Around 4:30, George got really weird. He said he was going to have to kick us out at five o’clock. He said he didn’t want us to wait until dark to find a place to make our camp. His attitude was strange for a couple of reasons. First, although it was fall, the time hadn’t changed yet, so at five o’clock there were still a couple of hours of daylight left. Second, he didn’t even know how great the kids were at finding places to sleep at night. Third, we were surrounded by public land where we could camp for free.

In the following days, we had much discussion about what we thought had really been going on with George. Why had he really kicked us out at five o’clock? Was he afraid we were going to try to take over his motel room and spend the night there? I thought he had a 5:30 appointment with either a drug dealer or a prostitute and wanted us out of there ahead of time.

As we were gathering our things in preparation for our exit, George pulled out his sleeping bag and said he wanted us to take it with us so it would already be in the van when we gave him the ride to Vegas. By this point I was getting paranoid and was more than half convinced that George had dealings with the FBI and there was a bug or a tracking device in his sleeping bag. I was cool though, and said we really didn’t have room for it in the van. Although the sleeping bag was rolled up quite small, I wasn’t really lying about there being no room for it. Where were we going to fit in a stranger’s (possibly bugged) sleeping bag in a van crowded with six people, all their possessions, jugs of water, two dogs, and only four seat belt? (Sweet L thought George wanted us to take his sleeping bad so we’d be obligated to come back for him later.)

We did find a place to camp well before dark. We also decided a few things. We decided we were not scouting for this sketchy Rainbow Gathering or helping with seed camp. In fact, we decided the Rainbow Gathering sounded as if it had too many problems, and we’d rather stay in Vegas. We also decided George would not be riding with us.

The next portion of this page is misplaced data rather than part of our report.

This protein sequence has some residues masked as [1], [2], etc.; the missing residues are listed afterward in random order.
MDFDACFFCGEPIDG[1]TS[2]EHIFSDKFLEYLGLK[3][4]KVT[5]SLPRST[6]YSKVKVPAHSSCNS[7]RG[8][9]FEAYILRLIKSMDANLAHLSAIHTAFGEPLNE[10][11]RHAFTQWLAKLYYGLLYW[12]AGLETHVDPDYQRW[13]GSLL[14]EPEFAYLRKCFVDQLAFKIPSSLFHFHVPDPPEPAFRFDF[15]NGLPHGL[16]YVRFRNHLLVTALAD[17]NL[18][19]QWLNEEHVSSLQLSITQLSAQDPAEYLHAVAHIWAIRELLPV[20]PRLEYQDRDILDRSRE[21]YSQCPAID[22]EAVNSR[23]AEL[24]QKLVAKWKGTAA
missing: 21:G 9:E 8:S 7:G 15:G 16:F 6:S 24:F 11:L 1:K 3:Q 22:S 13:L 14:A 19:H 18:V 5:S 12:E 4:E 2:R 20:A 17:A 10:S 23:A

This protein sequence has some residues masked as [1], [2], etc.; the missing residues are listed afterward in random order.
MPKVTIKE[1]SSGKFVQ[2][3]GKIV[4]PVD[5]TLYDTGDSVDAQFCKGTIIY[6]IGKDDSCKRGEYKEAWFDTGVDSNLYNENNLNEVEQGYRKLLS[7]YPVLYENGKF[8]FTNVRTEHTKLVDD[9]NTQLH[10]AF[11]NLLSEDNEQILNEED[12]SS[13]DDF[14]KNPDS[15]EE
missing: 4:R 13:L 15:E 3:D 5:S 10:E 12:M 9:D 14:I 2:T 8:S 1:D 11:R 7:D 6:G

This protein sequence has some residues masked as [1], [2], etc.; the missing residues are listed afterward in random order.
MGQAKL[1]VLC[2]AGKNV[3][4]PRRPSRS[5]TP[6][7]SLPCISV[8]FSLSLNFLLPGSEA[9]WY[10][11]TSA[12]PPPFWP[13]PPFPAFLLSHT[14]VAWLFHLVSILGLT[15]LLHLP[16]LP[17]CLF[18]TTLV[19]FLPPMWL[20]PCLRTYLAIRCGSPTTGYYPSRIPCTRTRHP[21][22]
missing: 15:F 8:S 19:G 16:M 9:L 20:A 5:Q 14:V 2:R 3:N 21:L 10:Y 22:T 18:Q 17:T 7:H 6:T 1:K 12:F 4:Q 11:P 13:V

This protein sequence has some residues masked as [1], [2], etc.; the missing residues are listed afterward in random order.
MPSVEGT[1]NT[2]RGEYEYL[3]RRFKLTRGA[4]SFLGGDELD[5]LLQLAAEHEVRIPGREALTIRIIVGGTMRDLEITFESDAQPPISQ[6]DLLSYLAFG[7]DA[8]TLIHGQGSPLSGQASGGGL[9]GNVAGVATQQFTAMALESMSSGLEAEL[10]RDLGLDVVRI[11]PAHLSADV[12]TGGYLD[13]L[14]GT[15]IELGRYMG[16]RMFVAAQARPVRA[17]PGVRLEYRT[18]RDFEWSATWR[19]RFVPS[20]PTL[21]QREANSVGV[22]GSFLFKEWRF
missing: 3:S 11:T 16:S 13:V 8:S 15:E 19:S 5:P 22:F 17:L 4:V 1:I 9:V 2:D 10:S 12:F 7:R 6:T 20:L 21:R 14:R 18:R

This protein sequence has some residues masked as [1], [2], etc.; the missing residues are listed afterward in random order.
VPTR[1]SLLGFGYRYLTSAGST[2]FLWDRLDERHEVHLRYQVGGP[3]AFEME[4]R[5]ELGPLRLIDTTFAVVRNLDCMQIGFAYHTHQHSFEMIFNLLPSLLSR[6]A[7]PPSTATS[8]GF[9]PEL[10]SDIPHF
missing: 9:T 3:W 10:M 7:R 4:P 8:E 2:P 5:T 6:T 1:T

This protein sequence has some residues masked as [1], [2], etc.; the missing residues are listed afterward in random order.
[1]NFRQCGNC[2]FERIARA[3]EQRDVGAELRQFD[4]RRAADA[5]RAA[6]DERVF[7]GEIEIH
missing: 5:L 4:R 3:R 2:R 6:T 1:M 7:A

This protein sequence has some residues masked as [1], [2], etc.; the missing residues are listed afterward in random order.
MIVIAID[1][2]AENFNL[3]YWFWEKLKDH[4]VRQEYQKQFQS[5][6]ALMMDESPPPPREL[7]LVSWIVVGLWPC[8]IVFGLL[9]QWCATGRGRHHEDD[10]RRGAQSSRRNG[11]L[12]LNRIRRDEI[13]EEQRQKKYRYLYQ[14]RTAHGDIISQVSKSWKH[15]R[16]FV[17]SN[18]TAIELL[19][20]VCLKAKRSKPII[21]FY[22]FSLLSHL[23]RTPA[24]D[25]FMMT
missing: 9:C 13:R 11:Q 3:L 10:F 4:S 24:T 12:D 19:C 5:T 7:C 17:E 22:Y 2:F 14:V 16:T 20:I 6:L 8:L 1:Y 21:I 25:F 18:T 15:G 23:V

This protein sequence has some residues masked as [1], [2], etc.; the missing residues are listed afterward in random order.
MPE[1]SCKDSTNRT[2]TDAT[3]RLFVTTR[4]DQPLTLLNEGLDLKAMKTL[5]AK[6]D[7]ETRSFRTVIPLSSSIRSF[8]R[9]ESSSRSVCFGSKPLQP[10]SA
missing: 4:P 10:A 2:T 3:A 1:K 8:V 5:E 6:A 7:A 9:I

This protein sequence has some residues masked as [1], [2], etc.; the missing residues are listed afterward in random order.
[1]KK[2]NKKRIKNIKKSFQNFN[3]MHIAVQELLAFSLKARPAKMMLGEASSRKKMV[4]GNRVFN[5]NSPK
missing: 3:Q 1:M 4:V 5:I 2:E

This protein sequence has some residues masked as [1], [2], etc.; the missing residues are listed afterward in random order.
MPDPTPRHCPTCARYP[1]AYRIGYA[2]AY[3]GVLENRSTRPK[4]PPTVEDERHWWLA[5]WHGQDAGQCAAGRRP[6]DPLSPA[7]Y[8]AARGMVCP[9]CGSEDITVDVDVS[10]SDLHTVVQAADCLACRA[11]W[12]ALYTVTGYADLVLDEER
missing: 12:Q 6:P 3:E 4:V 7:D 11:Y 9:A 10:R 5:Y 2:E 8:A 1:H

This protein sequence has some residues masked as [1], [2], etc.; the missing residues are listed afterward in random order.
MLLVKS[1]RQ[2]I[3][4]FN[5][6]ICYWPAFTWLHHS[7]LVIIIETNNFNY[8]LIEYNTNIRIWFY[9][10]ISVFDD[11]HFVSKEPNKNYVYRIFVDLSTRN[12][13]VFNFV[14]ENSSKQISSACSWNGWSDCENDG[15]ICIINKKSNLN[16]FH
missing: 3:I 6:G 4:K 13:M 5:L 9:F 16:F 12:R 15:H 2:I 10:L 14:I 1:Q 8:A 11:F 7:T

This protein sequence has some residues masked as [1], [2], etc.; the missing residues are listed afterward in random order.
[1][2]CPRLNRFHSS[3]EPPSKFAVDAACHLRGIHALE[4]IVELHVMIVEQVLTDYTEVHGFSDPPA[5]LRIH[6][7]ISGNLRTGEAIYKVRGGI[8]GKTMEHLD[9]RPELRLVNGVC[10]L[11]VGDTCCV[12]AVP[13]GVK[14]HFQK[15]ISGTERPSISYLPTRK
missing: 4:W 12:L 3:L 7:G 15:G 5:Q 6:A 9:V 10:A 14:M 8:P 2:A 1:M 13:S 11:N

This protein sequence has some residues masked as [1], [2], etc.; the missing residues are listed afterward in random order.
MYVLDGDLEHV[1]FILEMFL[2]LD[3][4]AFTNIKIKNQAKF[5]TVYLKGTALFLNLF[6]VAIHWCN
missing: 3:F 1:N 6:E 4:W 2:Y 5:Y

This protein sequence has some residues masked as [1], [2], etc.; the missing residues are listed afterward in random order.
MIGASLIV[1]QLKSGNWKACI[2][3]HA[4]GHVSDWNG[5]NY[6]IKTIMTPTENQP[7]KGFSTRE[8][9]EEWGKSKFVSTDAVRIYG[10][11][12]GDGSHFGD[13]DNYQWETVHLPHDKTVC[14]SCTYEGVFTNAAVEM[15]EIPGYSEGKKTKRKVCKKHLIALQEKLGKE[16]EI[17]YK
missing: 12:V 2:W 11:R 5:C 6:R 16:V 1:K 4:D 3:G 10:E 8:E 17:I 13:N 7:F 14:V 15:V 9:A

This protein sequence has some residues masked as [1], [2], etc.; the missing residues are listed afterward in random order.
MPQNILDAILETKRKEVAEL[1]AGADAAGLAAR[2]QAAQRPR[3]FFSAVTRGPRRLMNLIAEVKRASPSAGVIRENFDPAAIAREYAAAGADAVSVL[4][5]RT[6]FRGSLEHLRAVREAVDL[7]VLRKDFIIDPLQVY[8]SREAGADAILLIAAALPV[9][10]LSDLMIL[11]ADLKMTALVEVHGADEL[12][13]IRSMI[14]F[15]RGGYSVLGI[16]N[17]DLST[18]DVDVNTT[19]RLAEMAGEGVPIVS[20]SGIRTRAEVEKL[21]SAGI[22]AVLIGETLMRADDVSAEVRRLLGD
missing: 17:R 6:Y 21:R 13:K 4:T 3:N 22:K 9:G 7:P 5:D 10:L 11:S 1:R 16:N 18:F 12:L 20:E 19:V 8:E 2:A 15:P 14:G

The job of calling George and breaking the news fell to me since I was the van owner. I felt awkward, but not as awkward as I’d have felt being stuck with an unwanted passenger. It was a good thing we hadn’t taken his sleeping bag.

 

About Blaize Sun

My name is Blaize Sun. Maybe that's the name my family gave me; maybe it's not. In any case, that's the name I'm using here and now. I've been a rubber tramp for nearly a decade.I like to see places I've never seen before, and I like to visit the places I love again and again. For most of my years on the road, my primary residence was my van. For almost half of the time I was a van dweller, I was going it alone. Now my (male) partner and I (a woman) have a travel trailer we can pull with our truck. We have a little piece of property, and when we're not traveling, we park our little camper there. I was a work camper in a remote National Forest recreation area on a mountain for four seasons. I was a camp host and parking lot attendant for two seasons and wrote a book about my experiences called Confessions of a Work Camper: Tales from the Woods. During the last two seasons as a work camper on that mountain, I was a clerk in a campground store. I'm also a house and pet sitter, and I pick up odd jobs when I can. I'm primarily a writer, but I also create beautiful little collages; hand make hemp jewelry and warm, colorful winter hats; and use my creative and artistic skills to decorate my life and brighten the lives of others. My goal (for my writing and my life) is to be real. I don't like fake, and I don't want to share fake. I want to share my authentic thoughts and feelings. I want to give others space and permission to share their authentic selves. Sometimes I think the best way to support others is to leave them alone and allow them to be. I am more than just a rubber tramp artist. I'm fat. I'm funny. I'm flawed. I try to be kind. I'm often grouchy. I am awed by the stars in the dark desert night. I hope my writing moves people. If my writing makes someone laugh or cry or feel angry or happy or troubled or comforted, I have done my job. If my writing makes someone think and question and try a little harder, I've done my job. If my writing opens a door for someone, changes a life, I have done my job well. I hope you enjoy my blog posts, my word and pictures, the work I've done to express myself in a way others will understand. I hope you appreciate the time and energy I put into each post. I hope you will click the like button each time you like what you have read. I hope you will share posts with the people in your life. I hope you'll leave a comment and share your authentic self with me and this blog's other readers. Thank you for reading.  A writer without readers is very sad indeed.